On March 26, 1999, Dr. Jack Kevorkian was charged with first-degree homicide and the delivery of a controlled substance. The jury found him guilty of second-degree homicide, and Kevorkian was sentenced to 10-25 years in prison. Despite claiming to have killed at least 130 people, Kevorkian was released only eight years into his sentence, in June of 2007, due to good behaviour. At the time of his release, the crime he had committed was legal in at least four countries. So if he was a murderer, how was it that his crimes were legal anywhere? The answer: his so-called “victims” were terminally ill patients, all of them of sound mind and fully consenting to the procedure. A case such as this brings up many interesting points and questions, but overall it boils down to this: should these “mercy killings” be legal? When a terminally ill person wants to die, but is physically unable to take their own life, do we have any right to force them to continue living?
In the case of physician-assisted euthanasia, a terminally ill patient requests the help of his or her doctor in ending their life. Few doctors are willing, but there are people like Dr. Kevorkian who specialize in physician-assisted euthanasia. First, some type of record must be made of the patient’s willingness to have the procedure performed an official written statement or a video-tape of a verbal agreement, etc. In most cases, the physician does not control the delivery of the substance used — he or she will help the patient by setting things up, and the patient is in full control of the delivery. The patient’s own administration of the substance is what separates assisted euthanasia from just euthanasia. However, in places where it is illegal, the attending physician can face charges of first-degree murder, defined by the pre-meditated aspect of the procedure.
There is much controversy over the legality and moral issues of assisted euthanasia. The Canadian Charter of Rights and Freedoms guarantees Canadians the right to freedom of conscience and religion; freedom of thought, belief, opinion and expression, including freedom of the press and other media of communication; freedom of peaceful assembly; and freedom of association. In short, we are free to be ourselves and to express ourselves in a way that does not harm others — but does that not include the right to end one’s own life? In many places around the world, suicide and attempted suicide are illegal. However, some countries, like Canada and Ireland, have realized the uselessness of this law and repealed it. If a person no longer wants to live, they will usually find a way to end it. Whether it was unbearable physical, mental, or emotional pain, they have found a way to escape from it and, depending on their religious beliefs, perhaps even find happiness again. But what if that person was physically unable to commit the act themselves? What if they were in constant, intense physical pain and were just waiting to die, with no hope or chance of recovery? Are we to stand by, to deny that person’s wishes, and to let them live in torment and agony for an unknown amount of time until they finally succumb to their illness? We are willing to euthanize our pets to ease their pain and suffering, but we refuse to do the same when a human asks to be rid of their pain. What does this say about us? That we are more concerned about the comfort of our pets than that of other people?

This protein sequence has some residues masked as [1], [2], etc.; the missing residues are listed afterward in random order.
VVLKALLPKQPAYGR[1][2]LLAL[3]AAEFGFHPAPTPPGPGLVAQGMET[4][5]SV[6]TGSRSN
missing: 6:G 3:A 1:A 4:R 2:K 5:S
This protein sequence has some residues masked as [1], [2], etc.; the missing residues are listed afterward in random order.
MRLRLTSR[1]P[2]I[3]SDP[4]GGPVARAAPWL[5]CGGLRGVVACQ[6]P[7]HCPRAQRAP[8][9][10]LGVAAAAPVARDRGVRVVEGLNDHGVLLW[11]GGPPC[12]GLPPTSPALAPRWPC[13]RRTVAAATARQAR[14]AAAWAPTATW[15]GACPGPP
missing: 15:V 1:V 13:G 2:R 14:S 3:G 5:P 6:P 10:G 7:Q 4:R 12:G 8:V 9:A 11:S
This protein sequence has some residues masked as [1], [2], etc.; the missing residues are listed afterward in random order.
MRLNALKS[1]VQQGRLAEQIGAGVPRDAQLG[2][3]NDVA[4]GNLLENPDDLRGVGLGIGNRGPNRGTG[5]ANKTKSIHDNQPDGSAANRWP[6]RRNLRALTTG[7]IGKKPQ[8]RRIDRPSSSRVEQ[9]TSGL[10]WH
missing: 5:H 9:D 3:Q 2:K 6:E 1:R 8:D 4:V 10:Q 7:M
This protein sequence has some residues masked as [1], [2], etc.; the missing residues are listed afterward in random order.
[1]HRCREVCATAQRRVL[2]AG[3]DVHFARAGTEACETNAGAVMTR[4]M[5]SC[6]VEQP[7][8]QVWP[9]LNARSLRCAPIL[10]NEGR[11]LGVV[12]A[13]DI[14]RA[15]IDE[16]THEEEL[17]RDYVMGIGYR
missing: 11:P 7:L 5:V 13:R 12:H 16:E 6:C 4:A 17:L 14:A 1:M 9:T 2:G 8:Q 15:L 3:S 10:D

The most famous case in the fight for the right-to-die is Sue Rodriguez, a woman diagnosed with Lou Gehrig’s disease in 1991. Rodriguez is quoted as saying, “If I cannot give consent to my own death, whose body is this? Who owns my life?” The court rejected her argument in 1993, ruling that society’s obligation to preserve life and protect the vulnerable outweighed her rights as a person. If a person can’t even choose for themselves whether to live or to die, then how free are we really? We have the right to refuse life-saving treatment, but there is no telling how much pain one will have to endure while they wait. If we have the right to refuse this, why are we denied the right to receive aid in the ending of our own life when it is not possible to do it ourselves? How many of the people opposed to physician-assisted euthanasia would pull the plug on a loved one or wish the same for themselves if they were living under the same conditions? Are they not also taking someone else’s life? Did the comatose patient ask for or consent to their life-preserving equipment to be unplugged? What gives them the right to do to this comatose patient, who is feeling no pain whatsoever and may still wake from their coma, what they refuse to do for someone who is terminally ill, can feel every ache and pain, and is consenting to the procedure? If granting the wishes of these people and easing their pain makes people like Dr. Kevorkian murderers, then does that not, by the same principle, make the people who stand by and let terminally ill patients live out the rest of their lives in anguish, torturers?
There is a fine line between murder and mercy-killings. Can mercy-killings be justified by their good intentions? Is assisted euthanasia not just another — albeit more drastic — form of treatment for some? If the patient is of sound mind and consents to the procedure, there should be no issue. Regardless of whether the law agrees, everyone has the right to live their own life; death is as much a part of life as anything else, and so a person should legally be able to control the conditions of their own death. What is life when you’re in constant pain and confined to a bed, unable to do anything for yourself while you wait to die? As long as it is justifiable, physician-assisted euthanasia should be legal everywhere. People should not be forced to live a life they don’t want.